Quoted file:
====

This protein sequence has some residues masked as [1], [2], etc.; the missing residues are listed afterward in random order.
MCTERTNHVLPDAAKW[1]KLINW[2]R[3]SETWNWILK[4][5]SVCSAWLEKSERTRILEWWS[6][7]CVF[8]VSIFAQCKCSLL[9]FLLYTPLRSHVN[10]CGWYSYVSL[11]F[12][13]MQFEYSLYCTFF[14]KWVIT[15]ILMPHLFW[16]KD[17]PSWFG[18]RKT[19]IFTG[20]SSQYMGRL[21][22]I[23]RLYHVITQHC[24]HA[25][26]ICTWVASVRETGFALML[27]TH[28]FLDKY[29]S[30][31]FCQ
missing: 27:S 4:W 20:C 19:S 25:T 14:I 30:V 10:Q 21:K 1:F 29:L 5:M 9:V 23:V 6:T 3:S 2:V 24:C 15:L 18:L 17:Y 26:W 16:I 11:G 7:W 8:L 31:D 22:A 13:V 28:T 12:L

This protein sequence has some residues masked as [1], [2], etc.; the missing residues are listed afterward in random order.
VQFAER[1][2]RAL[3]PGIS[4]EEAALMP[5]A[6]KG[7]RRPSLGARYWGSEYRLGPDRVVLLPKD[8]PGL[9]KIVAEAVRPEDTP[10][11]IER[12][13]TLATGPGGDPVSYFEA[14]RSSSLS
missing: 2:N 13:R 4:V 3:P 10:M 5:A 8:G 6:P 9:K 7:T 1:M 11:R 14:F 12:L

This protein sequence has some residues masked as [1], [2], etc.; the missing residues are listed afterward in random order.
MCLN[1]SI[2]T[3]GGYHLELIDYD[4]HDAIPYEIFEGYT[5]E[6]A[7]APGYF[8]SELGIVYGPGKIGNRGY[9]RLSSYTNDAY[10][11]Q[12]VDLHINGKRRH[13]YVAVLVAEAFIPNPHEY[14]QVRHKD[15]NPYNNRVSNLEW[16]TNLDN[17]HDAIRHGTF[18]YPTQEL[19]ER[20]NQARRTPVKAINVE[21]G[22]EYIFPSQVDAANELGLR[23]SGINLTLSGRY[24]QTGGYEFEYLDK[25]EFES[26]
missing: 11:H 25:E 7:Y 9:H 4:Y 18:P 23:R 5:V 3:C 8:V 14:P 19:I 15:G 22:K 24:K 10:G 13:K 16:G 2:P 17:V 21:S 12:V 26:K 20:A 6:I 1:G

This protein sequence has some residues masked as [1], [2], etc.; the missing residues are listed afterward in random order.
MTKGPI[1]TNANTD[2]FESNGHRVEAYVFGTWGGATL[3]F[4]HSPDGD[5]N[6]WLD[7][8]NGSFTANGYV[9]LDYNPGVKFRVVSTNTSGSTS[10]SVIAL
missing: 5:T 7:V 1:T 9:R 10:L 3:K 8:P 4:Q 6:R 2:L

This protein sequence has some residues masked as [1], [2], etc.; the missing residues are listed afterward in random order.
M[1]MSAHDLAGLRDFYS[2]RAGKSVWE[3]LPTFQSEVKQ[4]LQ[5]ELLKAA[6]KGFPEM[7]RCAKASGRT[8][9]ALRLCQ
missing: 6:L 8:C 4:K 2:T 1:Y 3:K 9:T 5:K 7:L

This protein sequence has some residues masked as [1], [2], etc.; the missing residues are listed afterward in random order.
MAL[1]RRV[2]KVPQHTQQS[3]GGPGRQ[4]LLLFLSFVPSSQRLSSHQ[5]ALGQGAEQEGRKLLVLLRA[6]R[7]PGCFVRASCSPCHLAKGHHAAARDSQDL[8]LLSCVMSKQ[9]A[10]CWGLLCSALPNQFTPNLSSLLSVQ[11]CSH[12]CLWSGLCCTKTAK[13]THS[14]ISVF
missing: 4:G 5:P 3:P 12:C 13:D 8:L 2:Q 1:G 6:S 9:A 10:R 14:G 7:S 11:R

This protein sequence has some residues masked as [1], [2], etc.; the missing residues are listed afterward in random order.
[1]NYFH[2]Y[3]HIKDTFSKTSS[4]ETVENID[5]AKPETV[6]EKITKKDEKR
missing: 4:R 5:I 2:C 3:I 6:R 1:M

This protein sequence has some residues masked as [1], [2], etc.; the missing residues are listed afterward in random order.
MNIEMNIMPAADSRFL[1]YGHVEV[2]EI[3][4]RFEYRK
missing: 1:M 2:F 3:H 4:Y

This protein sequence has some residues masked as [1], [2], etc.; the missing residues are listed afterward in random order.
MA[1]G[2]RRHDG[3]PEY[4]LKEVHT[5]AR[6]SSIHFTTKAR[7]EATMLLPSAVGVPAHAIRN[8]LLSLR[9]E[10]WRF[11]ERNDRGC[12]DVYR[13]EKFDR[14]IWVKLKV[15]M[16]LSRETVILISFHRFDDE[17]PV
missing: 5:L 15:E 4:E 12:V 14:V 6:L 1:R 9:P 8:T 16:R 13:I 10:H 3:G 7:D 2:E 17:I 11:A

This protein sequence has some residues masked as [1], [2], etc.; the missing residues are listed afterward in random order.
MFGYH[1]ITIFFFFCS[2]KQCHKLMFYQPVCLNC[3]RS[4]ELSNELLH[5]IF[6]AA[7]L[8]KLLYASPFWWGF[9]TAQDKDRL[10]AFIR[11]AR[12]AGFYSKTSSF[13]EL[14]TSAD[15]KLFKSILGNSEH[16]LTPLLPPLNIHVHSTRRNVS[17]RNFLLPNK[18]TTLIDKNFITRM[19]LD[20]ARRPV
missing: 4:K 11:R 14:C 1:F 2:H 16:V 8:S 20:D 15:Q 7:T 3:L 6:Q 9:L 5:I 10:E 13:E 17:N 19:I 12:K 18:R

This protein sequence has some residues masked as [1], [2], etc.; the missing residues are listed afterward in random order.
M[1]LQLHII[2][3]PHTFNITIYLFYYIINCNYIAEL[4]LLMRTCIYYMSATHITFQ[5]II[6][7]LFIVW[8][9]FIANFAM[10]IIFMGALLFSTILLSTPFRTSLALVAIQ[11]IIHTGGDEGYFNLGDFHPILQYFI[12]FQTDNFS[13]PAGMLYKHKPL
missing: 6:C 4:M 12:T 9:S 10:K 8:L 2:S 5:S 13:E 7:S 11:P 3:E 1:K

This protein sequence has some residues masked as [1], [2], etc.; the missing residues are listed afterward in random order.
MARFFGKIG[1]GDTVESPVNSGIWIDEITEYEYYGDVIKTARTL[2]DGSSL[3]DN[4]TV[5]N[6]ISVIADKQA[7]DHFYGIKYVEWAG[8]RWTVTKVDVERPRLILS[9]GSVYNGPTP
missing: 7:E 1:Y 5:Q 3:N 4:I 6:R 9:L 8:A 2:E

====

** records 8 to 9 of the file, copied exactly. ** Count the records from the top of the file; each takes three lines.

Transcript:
This protein sequence has some residues masked as [1], [2], etc.; the missing residues are listed afterward in random order.
MNIEMNIMPAADSRFL[1]YGHVEV[2]EI[3][4]RFEYRK
missing: 1:M 2:F 3:H 4:Y

This protein sequence has some residues masked as [1], [2], etc.; the missing residues are listed afterward in random order.
MA[1]G[2]RRHDG[3]PEY[4]LKEVHT[5]AR[6]SSIHFTTKAR[7]EATMLLPSAVGVPAHAIRN[8]LLSLR[9]E[10]WRF[11]ERNDRGC[12]DVYR[13]EKFDR[14]IWVKLKV[15]M[16]LSRETVILISFHRFDDE[17]PV
missing: 5:L 15:E 4:E 12:V 14:V 6:L 1:R 9:P 8:T 16:R 13:I 10:H 3:G 7:D 2:E 17:I 11:A